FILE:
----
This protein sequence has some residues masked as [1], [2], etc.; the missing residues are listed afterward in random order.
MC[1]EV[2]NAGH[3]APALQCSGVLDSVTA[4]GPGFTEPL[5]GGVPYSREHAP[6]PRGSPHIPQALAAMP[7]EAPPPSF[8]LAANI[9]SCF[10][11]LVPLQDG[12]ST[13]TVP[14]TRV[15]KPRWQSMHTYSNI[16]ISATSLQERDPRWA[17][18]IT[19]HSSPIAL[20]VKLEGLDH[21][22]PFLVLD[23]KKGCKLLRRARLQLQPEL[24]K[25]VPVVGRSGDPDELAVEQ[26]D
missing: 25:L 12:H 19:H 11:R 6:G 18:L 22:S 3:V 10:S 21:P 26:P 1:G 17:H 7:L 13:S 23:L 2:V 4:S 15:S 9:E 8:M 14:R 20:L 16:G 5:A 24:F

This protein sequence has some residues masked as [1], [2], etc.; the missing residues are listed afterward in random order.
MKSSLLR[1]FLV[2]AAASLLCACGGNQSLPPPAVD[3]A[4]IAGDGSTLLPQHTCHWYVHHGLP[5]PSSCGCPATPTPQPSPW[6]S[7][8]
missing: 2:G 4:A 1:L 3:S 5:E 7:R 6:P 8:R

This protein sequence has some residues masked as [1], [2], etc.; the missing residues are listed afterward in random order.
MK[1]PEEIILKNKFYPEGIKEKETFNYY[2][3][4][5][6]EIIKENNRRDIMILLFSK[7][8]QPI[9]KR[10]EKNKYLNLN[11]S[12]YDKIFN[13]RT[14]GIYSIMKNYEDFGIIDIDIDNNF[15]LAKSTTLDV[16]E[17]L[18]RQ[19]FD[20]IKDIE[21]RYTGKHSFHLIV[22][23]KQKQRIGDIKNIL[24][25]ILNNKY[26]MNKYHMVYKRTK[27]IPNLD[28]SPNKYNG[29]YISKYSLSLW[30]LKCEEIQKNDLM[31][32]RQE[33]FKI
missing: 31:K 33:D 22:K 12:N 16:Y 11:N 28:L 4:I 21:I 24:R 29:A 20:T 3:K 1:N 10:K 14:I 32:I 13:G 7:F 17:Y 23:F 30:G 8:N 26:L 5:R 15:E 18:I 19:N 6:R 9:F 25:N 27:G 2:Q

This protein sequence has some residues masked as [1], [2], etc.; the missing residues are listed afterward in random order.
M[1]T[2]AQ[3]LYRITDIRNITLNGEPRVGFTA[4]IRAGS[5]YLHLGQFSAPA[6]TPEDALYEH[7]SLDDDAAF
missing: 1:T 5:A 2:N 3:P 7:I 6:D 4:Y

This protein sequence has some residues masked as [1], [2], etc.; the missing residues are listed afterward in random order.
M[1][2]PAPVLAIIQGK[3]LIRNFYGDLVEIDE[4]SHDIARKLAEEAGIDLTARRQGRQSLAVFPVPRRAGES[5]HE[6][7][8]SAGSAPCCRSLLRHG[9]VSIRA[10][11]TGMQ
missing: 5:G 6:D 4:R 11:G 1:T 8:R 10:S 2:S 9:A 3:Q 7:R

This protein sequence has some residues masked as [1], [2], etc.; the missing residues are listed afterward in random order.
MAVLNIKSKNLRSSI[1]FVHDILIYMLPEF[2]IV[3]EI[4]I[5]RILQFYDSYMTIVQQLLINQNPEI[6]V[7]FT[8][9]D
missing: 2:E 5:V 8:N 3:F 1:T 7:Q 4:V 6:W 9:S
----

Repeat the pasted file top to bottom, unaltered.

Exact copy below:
This protein sequence has some residues masked as [1], [2], etc.; the missing residues are listed afterward in random order.
MC[1]EV[2]NAGH[3]APALQCSGVLDSVTA[4]GPGFTEPL[5]GGVPYSREHAP[6]PRGSPHIPQALAAMP[7]EAPPPSF[8]LAANI[9]SCF[10][11]LVPLQDG[12]ST[13]TVP[14]TRV[15]KPRWQSMHTYSNI[16]ISATSLQERDPRWA[17][18]IT[19]HSSPIAL[20]VKLEGLDH[21][22]PFLVLD[23]KKGCKLLRRARLQLQPEL[24]K[25]VPVVGRSGDPDELAVEQ[26]D
missing: 25:L 12:H 19:H 11:R 6:G 18:L 22:S 3:V 10:S 21:P 26:P 1:G 17:H 7:L 13:S 23:L 2:V 4:S 15:S 9:E 8:M 14:R 20:L 16:G 5:A 24:F

This protein sequence has some residues masked as [1], [2], etc.; the missing residues are listed afterward in random order.
MKSSLLR[1]FLV[2]AAASLLCACGGNQSLPPPAVD[3]A[4]IAGDGSTLLPQHTCHWYVHHGLP[5]PSSCGCPATPTPQPSPW[6]S[7][8]
missing: 2:G 4:A 1:L 3:S 5:E 7:R 6:P 8:R

This protein sequence has some residues masked as [1], [2], etc.; the missing residues are listed afterward in random order.
MK[1]PEEIILKNKFYPEGIKEKETFNYY[2][3][4][5][6]EIIKENNRRDIMILLFSK[7][8]QPI[9]KR[10]EKNKYLNLN[11]S[12]YDKIFN[13]RT[14]GIYSIMKNYEDFGIIDIDIDNNF[15]LAKSTTLDV[16]E[17]L[18]RQ[19]FD[20]IKDIE[21]RYTGKHSFHLIV[22][23]KQKQRIGDIKNIL[24][25]ILNNKY[26]MNKYHMVYKRTK[27]IPNLD[28]SPNKYNG[29]YISKYSLSLW[30]LKCEEIQKNDLM[31][32]RQE[33]FKI
missing: 31:K 33:D 22:K 12:N 16:Y 11:N 28:L 4:I 21:I 24:R 29:A 20:T 3:K 1:N 10:K 14:I 32:I 13:G 7:F 17:Y 23:F 30:G 8:N 26:L 5:R 15:E 18:I 19:N 6:R 9:F 25:N 27:G 2:Q

This protein sequence has some residues masked as [1], [2], etc.; the missing residues are listed afterward in random order.
M[1]T[2]AQ[3]LYRITDIRNITLNGEPRVGFTA[4]IRAGS[5]YLHLGQFSAPA[6]TPEDALYEH[7]SLDDDAAF
missing: 1:T 5:A 2:N 3:P 7:I 6:D 4:Y

This protein sequence has some residues masked as [1], [2], etc.; the missing residues are listed afterward in random order.
M[1][2]PAPVLAIIQGK[3]LIRNFYGDLVEIDE[4]SHDIARKLAEEAGIDLTARRQGRQSLAVFPVPRRAGES[5]HE[6][7][8]SAGSAPCCRSLLRHG[9]VSIRA[10][11]TGMQ
missing: 5:G 6:D 4:R 11:G 1:T 8:R 10:S 2:S 9:A 3:Q 7:R

This protein sequence has some residues masked as [1], [2], etc.; the missing residues are listed afterward in random order.
MAVLNIKSKNLRSSI[1]FVHDILIYMLPEF[2]IV[3]EI[4]I[5]RILQFYDSYMTIVQQLLINQNPEI[6]V[7]FT[8][9]D
missing: 2:E 5:V 8:N 3:F 1:T 7:Q 4:V 6:W 9:S